Meyer Lemon Risotto Recipe
I haven't used Arborio or Carnaroli rice in my risotto endeavors in a long, long time. I've been using pearl barley instead - and I love it. I know this is going to be a hard sell to some of you purists, but in an effort to incorporate a wider variety of grains into my day to day cooking, I started experimenting with pearl barley and other grains in place of the rice I was using in traditional Italian risottos. Haven't looked back since.
I'm using the name 'risotto' for context more than anything else - this is really a risotto-style barley. If you've made a risotto in the past, the idea here is similar. This version isn't as delicate as many of the rice-based risottos I've cooked over the years, but I actually prefer the toothsome bite and overall heartiness of the barley grains during risotto season, which for me is winter. That's not to say you couldn't do a delicious variation of this any time of year, I just like to fill up with a creamy, warm bowl of cheese-dusted risotto when it is cold out. Like right now.
Here's the one-paragraph on the range of barleys available and their overall whole grain-ness - this could easily grown to a page or more, but I'm going to try to keep it concise. You can find a range of barley in stores - hulled barley, pot/Scotch barley, pearl barley, barley flakes, and more. Compared to pearl barley, hulled and pot/Scotch barley are more nutritious because they aren't polished (in the case of hulled barley), or they are polished minimally (in the case of pot/Scotch barley). I use pearl barley for this recipe because it lends some of the starchy-creaminess characteristic to risotto, something you can't achieve with hulled barley. Barley labeled "pearl" or "pearled" is typically polished more than pot barley, but I've learned to look at the actual grains instead of the labels as a guide, in part because I've found such a range.
I look for pearl barley that hasn't been polished to death. I look for grains that still have color, the more they are pearled the lighter in color the grains get. Sometimes, I like to do a blend of pearl barley and pearl (also labelled semi-pearl) farro - the farro I buy looks to be barely polished (dusty brown in color and polished just enough to rough up the surface of the grain). It cooks in just about the same amount of time as the barley. Its great, and you get a nice, subtle play of textures.
Generally speaking, the more you mess around with a whole grain the more its nutritional value decreases. White rice has the nutritious bran and germ removed entirely from each grain.
Give this recipe a try or experiment with pearl barley in place of rice in your favorite risotto recipe (it also works with Arborio if you'd like to stick with tradition!). I use a bit of crème fraiche along with a good sprinkling of cheese to finish, necessary for that creaminess that everyone loves. You need to overcompensate a bit at the very end when you are using barley. Let me know what you think - yes, no?
Also, totally unrelated (but I thought you might be interested). I dragged Wayne out of the house two nights ago to stand in the cold on the hill overlooking the San Francisco Bay. The Queen Mary 2 came to San Francisco for one night and I wanted to see it go under the bridge. It is the largest ship ever to enter the bay. Here's the video I shot as it squeaks under the Golden Gate Bridge on its way out to sea - an unbelievable sight. The whole city went gaga over it. You can see it full-size here - much easier on the eyes. Note all the flashes going off on the actual ship. I'm sure we'll see some of those shots eventually on Flickr.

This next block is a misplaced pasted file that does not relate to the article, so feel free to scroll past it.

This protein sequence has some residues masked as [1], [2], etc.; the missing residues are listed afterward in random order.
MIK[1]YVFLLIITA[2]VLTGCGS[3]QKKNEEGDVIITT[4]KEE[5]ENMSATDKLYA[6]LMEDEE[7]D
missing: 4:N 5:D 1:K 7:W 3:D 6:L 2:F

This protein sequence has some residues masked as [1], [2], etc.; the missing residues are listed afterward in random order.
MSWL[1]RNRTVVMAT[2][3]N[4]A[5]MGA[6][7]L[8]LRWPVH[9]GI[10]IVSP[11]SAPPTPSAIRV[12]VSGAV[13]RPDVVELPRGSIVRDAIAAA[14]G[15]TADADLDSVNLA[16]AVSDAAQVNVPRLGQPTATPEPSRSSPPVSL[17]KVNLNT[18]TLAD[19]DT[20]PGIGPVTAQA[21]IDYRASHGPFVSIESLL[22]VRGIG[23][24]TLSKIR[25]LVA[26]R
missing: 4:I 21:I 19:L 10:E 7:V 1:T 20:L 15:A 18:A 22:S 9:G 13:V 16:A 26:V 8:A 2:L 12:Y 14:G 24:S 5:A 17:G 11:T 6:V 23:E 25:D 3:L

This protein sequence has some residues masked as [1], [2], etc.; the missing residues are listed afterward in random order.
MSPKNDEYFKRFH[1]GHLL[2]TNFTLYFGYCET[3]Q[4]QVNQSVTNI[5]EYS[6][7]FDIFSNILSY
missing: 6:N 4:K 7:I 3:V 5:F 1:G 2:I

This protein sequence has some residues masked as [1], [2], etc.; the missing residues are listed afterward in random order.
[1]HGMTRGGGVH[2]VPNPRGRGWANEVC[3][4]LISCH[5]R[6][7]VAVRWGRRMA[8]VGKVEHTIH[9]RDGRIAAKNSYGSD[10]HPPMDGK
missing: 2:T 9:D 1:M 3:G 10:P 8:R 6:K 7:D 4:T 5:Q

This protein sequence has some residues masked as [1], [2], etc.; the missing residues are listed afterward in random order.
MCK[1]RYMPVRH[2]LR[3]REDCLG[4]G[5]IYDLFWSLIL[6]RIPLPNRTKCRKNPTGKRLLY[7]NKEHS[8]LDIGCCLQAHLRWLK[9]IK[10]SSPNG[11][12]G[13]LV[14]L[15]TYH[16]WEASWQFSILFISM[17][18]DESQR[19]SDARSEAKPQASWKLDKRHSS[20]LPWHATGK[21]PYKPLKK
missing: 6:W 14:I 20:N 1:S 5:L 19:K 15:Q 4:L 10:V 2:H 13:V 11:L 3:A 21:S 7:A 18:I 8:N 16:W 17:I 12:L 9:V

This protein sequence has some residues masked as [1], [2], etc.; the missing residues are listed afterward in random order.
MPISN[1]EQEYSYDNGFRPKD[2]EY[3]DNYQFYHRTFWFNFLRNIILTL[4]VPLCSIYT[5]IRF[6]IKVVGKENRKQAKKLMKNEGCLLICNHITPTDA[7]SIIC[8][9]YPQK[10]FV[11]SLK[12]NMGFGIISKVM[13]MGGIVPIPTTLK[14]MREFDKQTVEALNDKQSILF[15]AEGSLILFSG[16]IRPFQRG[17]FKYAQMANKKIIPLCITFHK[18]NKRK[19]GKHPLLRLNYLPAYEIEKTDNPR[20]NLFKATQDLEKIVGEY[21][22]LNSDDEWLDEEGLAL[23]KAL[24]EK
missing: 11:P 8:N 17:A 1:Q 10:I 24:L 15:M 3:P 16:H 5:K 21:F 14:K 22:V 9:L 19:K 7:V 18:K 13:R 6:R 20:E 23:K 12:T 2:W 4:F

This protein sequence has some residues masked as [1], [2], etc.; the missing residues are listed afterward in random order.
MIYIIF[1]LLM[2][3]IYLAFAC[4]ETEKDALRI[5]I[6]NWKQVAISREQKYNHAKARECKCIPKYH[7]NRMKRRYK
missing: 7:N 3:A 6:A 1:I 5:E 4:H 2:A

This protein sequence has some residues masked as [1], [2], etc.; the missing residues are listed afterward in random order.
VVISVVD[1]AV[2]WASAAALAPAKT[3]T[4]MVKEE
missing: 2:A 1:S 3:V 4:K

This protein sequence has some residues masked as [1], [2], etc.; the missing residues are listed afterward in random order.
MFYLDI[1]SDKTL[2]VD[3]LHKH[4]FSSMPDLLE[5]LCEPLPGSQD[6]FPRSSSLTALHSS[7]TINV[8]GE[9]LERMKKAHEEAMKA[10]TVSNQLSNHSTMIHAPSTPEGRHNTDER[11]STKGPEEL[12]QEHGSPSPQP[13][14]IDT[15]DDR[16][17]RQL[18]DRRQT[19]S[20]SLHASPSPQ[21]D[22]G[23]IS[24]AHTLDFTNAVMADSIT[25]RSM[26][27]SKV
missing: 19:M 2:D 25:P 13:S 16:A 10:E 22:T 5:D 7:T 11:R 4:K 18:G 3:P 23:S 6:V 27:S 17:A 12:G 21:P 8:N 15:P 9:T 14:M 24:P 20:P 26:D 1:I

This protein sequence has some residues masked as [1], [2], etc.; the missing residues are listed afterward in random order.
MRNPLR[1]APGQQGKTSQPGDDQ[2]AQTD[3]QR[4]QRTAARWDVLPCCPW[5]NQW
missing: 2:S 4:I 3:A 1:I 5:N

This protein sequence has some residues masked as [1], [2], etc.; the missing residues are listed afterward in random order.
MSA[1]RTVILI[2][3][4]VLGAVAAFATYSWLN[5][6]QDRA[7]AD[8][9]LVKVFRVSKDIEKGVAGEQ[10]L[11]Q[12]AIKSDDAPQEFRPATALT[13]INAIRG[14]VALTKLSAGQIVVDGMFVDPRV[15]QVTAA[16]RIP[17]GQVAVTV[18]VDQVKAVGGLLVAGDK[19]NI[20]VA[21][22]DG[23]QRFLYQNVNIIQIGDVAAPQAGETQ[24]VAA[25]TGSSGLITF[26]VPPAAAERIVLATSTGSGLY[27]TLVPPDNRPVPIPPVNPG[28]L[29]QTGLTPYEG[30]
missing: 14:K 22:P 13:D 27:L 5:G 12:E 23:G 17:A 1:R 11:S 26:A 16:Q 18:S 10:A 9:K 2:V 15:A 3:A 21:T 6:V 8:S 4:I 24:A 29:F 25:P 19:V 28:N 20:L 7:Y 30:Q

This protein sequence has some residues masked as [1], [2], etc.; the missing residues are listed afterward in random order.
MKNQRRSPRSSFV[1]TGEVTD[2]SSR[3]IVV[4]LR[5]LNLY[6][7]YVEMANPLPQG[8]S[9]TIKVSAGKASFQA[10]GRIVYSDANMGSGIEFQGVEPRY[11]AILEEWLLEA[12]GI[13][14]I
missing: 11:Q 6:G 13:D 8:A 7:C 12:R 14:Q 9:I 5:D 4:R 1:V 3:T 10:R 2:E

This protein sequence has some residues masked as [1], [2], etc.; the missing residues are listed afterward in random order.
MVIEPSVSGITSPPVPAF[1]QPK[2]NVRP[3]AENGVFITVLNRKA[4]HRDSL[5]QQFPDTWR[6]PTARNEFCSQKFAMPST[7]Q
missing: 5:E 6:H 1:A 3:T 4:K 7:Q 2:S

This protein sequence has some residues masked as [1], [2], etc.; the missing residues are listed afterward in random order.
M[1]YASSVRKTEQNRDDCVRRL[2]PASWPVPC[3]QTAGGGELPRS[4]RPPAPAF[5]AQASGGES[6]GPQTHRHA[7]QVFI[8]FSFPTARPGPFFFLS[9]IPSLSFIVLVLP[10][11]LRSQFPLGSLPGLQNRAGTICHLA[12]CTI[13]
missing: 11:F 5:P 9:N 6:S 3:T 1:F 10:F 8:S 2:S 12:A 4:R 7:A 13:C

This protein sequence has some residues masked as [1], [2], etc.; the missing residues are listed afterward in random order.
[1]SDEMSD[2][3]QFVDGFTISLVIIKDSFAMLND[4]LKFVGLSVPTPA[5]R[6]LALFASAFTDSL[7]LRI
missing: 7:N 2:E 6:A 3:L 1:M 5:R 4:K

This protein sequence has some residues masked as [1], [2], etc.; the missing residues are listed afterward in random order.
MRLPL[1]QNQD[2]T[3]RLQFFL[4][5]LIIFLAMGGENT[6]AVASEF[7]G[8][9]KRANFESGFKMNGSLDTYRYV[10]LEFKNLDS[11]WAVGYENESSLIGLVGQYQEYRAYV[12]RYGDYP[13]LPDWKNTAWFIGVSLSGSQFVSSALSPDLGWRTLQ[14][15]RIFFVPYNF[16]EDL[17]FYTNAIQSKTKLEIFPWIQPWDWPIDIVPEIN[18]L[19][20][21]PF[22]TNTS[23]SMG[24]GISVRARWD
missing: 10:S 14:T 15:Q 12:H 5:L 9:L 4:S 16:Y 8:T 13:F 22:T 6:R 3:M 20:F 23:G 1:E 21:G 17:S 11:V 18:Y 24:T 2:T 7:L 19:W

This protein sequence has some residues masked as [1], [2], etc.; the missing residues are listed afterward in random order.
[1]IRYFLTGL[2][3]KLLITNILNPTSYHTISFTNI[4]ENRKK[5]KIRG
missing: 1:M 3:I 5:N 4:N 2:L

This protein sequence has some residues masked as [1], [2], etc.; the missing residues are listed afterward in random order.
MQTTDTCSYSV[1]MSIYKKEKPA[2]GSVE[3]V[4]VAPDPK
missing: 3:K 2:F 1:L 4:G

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Meyer Lemon Risotto
I used tatsoi, left over from this weekend's market, as the green in this recipe but feel free to experiment with other greens (chopped chard, spinach, arugula, etc). The recipe calls for 6 cups of stock/water. This can vary quite a bit depending on your pot and the grains, but you are likely to need between 4 1/2 - 6 cups. Sometimes I like to throw in a handful of chopped Meyer lemon segments in for added flavor and texture, but be sure to remove all the seeds.
3 tablespoons extra-virgin olive oil
1 yellow onion, chopped
2 shallots, chopped
3 cloves garlic, chopped
1 teaspoon fine-grain sea salt
2 cups lightly pearled barley or pearled farro
1 cup good quality dry white wine
6 cups light vegetable stock (or water)
Grated zest of 4 Meyer lemons (more to taste if you like)
1/2 cup Parmesan cheese
1/2 cup crème fraiche (or sour cream)
3 big handfuls of greens, chopped
Handful of toasted pine nuts, for garnish
Heat the olive oil in a large, heavy saucepan over medium heat, then add the onions, shallots, garlic, and salt and saute, stirring constantly, for about 4 minutes, or until the onion begins to soften.
Add the barley to the pot and stir until coated with a nice sheen, then add the white wine and simmer for 3 or 4 minutes, until the barley has absorbed the liquid a bit. Adjust the heat to maintain a gentle, active simmer.
In increments, add about 6 cups of water or stock, 1 cup at a time, letting the barley absorb most of the liquid between additions; this should take around 40 minutes altogether. Stir regularly so the grains on the bottom of the pan don't scorch. You will know when the barley is cooked because it won't offer up much resistance when chewing (it will, however, be chewier than Arborio rice).
When the barley is tender remove the pot from heat. Stir in the lemon zest, Parmesan, and crème fraiche. Taste and adjust - add more salt if needed, more lemon zest. Then stir in the greens. Garnish with toasted pine nuts and a dusting of extra Parmesan before serving.
Easily serves 4 to 6.